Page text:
attacks on his rival's record in five years at the Elysee palace.

He mocked Mr Sarkozy's plan to slap a new tax on the profits of listed
companies. The president has said it would bring in up to three billion
euros ($3.9 billion) a year to help cut the public deficit.

An OpinionWay-Fiducial opinion poll on Thursday forecast that Mr
Hollande would take 29 percent of the vote in the first round, with Mr
Sarkozy at 26 percent and Ms Le Pen third at 17 percent.

Mr Hollande, who has enjoyed a clear lead for five months, would romp
home in the second round with 56 percent, well ahead of Mr Sarkozy at 44
percent, the poll said.

Among the celebrities at the rally were actress Emmanuelle Seigner, wife
of Roman Polanski, and actor Gerard Depardieu.

Depardieu described the president as frank and honest and said that
since Mr Sarkozy had been in power, "I only hear bad things about this
man who only does good".

The Villepinte rally came just days after the 56-year-old Sarkozy said
he would quit politics for good if not re-elected.

(12) Federal Referendum to recognize Local "Government" - an arm of U.N.
Agenda 21

{comment - Peter M.: one plan is to replace local councils, and State
Governments, with Regional Governments - based on "bioregions". That's
because World Government would add a 4th tier - one too many}

From: "Olga Scully" <muffyandbrian@westnet.com.au> Sent: Thu, 01 Mar
2012 19:35:35 +1100

Fwd: Constitutional Recognition NOT to Councils but to Local Government


Dear Friends,

I urge you to campaign for a "NO" vote in the coming referendum to give
Local "Government" recognition
in the Federal Constitution..

There is a very nasty U.N. programme called "Agenda 21"  an agenda for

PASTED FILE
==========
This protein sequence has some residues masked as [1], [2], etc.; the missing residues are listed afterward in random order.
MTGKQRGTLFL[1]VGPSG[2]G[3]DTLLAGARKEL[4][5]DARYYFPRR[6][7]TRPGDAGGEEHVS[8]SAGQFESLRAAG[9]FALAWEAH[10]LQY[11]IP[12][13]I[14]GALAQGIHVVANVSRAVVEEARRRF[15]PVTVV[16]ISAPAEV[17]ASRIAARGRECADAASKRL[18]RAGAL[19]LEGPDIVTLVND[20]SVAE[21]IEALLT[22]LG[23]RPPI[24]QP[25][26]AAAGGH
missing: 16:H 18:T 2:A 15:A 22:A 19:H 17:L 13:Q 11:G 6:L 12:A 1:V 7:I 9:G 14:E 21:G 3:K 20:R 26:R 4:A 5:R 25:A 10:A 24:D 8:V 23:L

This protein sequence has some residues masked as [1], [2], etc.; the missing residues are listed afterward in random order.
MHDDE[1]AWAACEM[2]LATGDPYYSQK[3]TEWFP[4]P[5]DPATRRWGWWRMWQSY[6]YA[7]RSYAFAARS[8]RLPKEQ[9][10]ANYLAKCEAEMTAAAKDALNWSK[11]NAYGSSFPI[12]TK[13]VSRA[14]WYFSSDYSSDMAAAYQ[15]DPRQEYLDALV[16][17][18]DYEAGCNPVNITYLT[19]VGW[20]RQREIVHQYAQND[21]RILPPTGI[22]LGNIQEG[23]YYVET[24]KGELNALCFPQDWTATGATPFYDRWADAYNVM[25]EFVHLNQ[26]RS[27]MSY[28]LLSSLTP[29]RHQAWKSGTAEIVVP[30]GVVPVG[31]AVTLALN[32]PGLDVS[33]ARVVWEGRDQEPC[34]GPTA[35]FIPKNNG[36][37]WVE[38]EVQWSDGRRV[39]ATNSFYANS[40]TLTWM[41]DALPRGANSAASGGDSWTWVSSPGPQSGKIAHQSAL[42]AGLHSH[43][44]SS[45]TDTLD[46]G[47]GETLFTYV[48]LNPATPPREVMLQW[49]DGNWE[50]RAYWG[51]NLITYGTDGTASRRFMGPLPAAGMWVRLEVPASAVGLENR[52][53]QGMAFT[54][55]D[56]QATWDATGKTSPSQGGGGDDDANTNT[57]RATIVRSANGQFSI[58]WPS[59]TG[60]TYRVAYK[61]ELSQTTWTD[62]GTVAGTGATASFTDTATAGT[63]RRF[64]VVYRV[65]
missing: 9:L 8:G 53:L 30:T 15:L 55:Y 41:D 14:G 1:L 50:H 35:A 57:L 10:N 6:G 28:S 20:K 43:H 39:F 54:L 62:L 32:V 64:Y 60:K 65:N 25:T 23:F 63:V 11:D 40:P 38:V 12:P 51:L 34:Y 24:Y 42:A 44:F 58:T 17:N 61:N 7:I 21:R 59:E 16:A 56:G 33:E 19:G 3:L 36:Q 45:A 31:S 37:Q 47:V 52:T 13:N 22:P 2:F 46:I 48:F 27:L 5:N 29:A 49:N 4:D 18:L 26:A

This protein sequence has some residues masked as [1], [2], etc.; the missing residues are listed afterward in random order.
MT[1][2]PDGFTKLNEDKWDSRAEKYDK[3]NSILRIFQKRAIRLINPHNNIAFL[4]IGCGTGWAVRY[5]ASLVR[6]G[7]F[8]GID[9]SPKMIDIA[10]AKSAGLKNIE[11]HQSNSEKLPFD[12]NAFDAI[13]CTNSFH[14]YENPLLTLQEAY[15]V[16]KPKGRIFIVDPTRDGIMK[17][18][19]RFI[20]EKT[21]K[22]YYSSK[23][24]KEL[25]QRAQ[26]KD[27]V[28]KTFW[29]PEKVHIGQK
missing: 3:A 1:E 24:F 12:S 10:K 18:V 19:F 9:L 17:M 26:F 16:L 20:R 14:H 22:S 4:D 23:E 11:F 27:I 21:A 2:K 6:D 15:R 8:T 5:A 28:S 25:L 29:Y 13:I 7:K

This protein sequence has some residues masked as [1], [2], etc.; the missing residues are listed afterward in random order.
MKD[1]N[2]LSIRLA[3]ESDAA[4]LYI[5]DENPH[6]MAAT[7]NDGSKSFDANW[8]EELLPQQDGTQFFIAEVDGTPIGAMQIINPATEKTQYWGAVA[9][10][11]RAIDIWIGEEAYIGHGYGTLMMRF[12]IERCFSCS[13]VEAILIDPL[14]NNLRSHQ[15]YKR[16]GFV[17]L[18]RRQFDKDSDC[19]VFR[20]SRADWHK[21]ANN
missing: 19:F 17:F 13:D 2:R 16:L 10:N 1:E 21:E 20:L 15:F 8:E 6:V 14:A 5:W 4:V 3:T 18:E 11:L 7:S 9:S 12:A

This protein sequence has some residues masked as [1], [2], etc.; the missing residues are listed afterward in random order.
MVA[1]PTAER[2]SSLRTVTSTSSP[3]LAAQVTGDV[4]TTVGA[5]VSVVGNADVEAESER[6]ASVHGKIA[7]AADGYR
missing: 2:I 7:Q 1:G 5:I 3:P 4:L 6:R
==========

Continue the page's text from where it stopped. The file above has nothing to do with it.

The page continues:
the 21st century. It requires giving vast powers to Local Governments -
not local Councils - but Local Governments.

The coming referendum has the purpose of recognizing Local Government as
an arm [a very strong arm] of the U.N. Agenda 21.  This is why they will
not ask us to give recognition to Local 'Councils' - no, it must be
'Government'. ...

The Federal government is pretending that direct funding is the big
issue in the referendum - but no, they want the terminology of Local
Government to fit in with the terminology of the U.N. agenda which is
full of references to Local Government, which is planned to become more
powerful than the State Governments, or even the Fed Government. Vast
funding will go from Canberra to Local Government, of course.

At a recent public hearing [Launceston 25 October 2011] concerning the
referendum, we were told that the gang- Greens and some independents had
agreed to support Labor in office on the condition that this referendum
be held. So you see, it is verrry important to the Greens - Bob Brown is
on the committee to steer the referendum into the direction that he
wants, and he says he wants a World Government.

Please note that the hearings were held in state capitals on U.N. Day -
24 October, and in regional centres like Launceston, on the day
following U.N Day - thus subtly linking the referendum to U.N Agenda 21.

Please spread the word so that the idea of recognizing local
"Government" is defeated. A NO vote on its own will not stop the U.N.
Agenda 21, but it just might slow down their satanic plans.

The Australian, Friday, Dec.16, 2011, has an article by Jared Owens
about replacing the "losses of production in the Murray-Darling basin"